ECONOMYNEXT – Sri Lankan regional plantations companies (RPCs) said they have maintained adequate replanting rates on tea and rubber estates and increased production despite reductions in the workforce and land under cultivation.
The Planters’ Association, which represents the listed plantations companies, said their lease agreements on government estates had no mandatory annual replanting amount.
“Notwithstanding limitations, constraints and difficulties over the years, RPCs have replanted their required extent very judiciously according to the estate and situation specific requirements of each individual estate and company,” a statement said.
A three per cent replanting rate was a suggestion as result of a discussion with the Tea Research Institute, RPCs and the government, it said.
It noted that the TRI had admitted that given current costs and expected returns, a replanting exercise was not economical and has no justification as an economic investment activity.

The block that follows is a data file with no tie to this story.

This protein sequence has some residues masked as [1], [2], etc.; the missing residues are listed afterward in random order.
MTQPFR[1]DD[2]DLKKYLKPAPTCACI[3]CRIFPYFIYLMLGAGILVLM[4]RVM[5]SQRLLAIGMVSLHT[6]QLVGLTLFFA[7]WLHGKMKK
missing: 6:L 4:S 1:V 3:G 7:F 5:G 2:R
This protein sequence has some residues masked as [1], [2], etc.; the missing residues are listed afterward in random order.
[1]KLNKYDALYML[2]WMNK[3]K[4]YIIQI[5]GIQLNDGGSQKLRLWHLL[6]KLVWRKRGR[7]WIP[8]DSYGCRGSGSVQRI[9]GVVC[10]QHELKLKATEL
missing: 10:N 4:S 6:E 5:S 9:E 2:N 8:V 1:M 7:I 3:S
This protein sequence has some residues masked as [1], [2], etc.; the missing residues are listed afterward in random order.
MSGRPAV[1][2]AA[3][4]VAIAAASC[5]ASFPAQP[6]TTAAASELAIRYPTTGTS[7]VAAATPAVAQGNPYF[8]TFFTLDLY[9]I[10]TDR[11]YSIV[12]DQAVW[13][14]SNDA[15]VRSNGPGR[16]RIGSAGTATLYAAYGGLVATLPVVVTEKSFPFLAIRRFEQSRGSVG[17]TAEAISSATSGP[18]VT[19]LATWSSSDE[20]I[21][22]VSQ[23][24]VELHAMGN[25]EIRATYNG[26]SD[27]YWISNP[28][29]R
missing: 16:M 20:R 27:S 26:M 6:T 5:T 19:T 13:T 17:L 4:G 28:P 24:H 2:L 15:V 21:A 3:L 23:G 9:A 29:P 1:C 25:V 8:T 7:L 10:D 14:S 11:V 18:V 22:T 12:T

RPCs manage not only tea plantations but rubber and oil palm as well.
“In the last 12 years from 2000 to 2012, RPCs have planted 48,086 hectares of rubber which is 98 percent of the total existing rubber extent of both immature and mature rubber,” the statement said.
Close to 20,000 hectares of commercial fuel wood has been planted apart from 7,000 hectare of oil palm along with additional large hectarage of cinnamon, coconut, coffee, fruit, dendro thermal trees, community forestry plots, ornamental trees, valuable timber and other useful tree crops.
The Planters’ Association said the crisis in the tea industry originates from low prices at the auctions and inadequate worker productivity.
RPCs increased crop production in 2014 by 12 percent in comparison with 1992, when the government estates were privatised, despite having a smaller workforce and crop bearing extent.
This demonstrates “greater efficiency and commitment to best practices including good agricultural policy on the part of the RPCs,” they said.
(Colombo/July 07, 2015)